Railway Inquiry: Washington Closely Following Proceedings

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In short
But the SGR probe committee Chairperson Robert Kafeero Ssekitoleko told journalists that the two officials informed members that Washington was closely following the committee proceedings.

The inquiry into the controversial procurement of China Harbor Engineering Company for the construction of the Standard Gauge Railway has drawn the attention of the Kampala US embassy. Last year, government contracted China Harbor Engineering Company to construct the Standard Gauge Railway at the tune of UGX 22 Trillion.
However, MPs Theodore Ssekikubo, Abdu Katuntu, Wilfred Niwagaba and Barnabas Tinkasimire petitioned parliament citing flaws in the procurement process.  They accused government of handpicking the company as opposed to the open bidding process, which is provided for in the Public Procurement and Disposal Authority- PPDA act. As a result, Rebecca Kadaga, the speaker of parliament appointed a select committee to investigate the deal.
The committee has heard from several witnesses including key ministry officials and recently Rosa Whitaker, the former Assistant US Trade Representative for Africa.  The inquiry has drawn the attention of the US government. On Tuesday, Carla Benini, the Deputy Counselor Political and Economic Affairs at the US embassy in Kampala met the committee members behind closed doors. He was accompanied by Emmanuel Bagenda, the Kampala US Embassy Political and Economic Advisor.
It came a day after Whitaker testified before the same committee on her involvement in the railway deal since she recommended China Harbour Engineering Company, which was handed the deal to President Yoweri Museveni. Shortly after the closed door meeting, Benini declined speaking to the media and instead referred to the Public Affairs Officer Daniel Travis, who didn't pick up his phone.
But the SGR probe committee Chairperson Robert Kafeero Ssekitoleko told journalists that the two officials informed members that Washington was closely following the committee proceedings.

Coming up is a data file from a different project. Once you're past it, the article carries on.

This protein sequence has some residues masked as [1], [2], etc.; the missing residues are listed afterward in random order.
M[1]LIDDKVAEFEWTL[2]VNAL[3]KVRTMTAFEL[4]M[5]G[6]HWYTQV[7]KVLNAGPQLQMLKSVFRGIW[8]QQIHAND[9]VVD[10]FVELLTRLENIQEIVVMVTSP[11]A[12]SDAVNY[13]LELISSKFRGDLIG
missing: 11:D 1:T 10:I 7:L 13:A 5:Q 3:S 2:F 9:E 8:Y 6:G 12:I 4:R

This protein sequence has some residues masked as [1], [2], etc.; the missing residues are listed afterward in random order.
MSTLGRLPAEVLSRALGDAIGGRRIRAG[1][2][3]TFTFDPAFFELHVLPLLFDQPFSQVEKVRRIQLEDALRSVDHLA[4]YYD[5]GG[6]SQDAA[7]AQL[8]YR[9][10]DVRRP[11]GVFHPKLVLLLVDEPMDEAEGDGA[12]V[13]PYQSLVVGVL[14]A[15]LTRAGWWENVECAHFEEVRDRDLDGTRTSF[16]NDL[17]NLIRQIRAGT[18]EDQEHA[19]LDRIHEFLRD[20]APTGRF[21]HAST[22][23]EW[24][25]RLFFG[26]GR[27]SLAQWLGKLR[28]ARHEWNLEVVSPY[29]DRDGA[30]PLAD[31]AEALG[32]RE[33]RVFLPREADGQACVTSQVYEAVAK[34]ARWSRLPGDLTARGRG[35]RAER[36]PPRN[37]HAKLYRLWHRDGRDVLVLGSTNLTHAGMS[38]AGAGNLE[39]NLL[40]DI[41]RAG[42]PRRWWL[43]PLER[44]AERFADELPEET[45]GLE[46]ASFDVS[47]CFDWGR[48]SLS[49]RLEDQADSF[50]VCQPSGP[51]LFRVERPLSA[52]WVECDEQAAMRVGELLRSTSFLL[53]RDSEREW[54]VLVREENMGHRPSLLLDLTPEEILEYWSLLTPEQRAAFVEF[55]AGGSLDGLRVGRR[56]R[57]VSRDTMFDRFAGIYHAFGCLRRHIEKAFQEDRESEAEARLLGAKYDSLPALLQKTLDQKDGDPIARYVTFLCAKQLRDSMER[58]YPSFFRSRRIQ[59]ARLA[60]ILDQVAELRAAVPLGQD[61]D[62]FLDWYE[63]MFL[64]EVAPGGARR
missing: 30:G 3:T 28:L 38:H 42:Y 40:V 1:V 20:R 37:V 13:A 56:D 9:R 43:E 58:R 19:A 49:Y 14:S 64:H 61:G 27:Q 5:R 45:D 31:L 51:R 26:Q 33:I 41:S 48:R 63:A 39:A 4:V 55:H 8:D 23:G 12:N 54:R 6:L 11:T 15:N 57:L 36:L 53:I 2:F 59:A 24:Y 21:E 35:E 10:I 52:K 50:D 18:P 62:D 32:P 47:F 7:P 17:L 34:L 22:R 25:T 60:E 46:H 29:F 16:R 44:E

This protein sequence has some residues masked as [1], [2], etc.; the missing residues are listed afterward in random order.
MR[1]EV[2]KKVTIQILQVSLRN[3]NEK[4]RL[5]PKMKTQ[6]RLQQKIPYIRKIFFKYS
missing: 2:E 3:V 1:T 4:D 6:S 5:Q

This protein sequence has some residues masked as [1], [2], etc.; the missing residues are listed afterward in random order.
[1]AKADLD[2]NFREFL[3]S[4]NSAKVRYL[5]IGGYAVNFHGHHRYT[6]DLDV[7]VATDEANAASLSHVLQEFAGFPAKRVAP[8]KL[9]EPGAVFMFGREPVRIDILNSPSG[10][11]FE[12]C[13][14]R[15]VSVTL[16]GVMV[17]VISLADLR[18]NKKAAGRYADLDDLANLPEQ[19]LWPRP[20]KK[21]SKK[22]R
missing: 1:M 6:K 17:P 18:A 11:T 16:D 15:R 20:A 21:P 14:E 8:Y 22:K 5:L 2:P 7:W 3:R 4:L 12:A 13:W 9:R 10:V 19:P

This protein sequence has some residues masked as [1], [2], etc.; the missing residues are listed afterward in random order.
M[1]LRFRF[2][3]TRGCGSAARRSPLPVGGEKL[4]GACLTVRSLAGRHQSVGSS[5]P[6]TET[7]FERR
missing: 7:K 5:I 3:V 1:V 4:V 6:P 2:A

He said also said the officials said, Washington had instructed the embassy to keep it posted on the work of the committee and any other issues that may come up.  According to Ssekitoleko, the US embassy officials said they didn't want to rely on hearsay and the media that is why they opted to talk to the committee directly.

He says during the meeting, the officials inquired on the findings and recommendations but he advised them to wait since the investigations are still ongoing.
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 This morning, the committee is scheduled to meet Steven Chebrot, the state minister for Transport and former Works Ministry Permanent secretary Chris Muganzi.

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The Committee is also scheduled to travel to China later this week to visit the headquarters of China Harbour Engineering Company (CHEC) and China Civil Engineering Construction Corporation, which are fighting over the project.
The Committee will also visit Ethiopia where a similar project is underway.  Kenya which is part of the larger regional railway project has declined to be part of the inquiry.

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About the author

Olive Nakatudde
Olive Nakatudde is a URN journalist based in Kampala. Nakatudde has been a URN staff member since 2013.

Nakatudde started out in journalism in 2009 with Dembe FM radio in Kampala. In 2012, Nakatudde joined Voice of Africa as a political reporter. She has been a photographer since her journalism school days at Makerere University.

Nakatudde is interested in good governance and public policy, which she reports on intensively from the Uganda Parliament. She is a keen follower of cultural affairs in Buganda Kingdom and covers the kingdom's Lukiiko (parliament). Nakatudde also reports on education and health.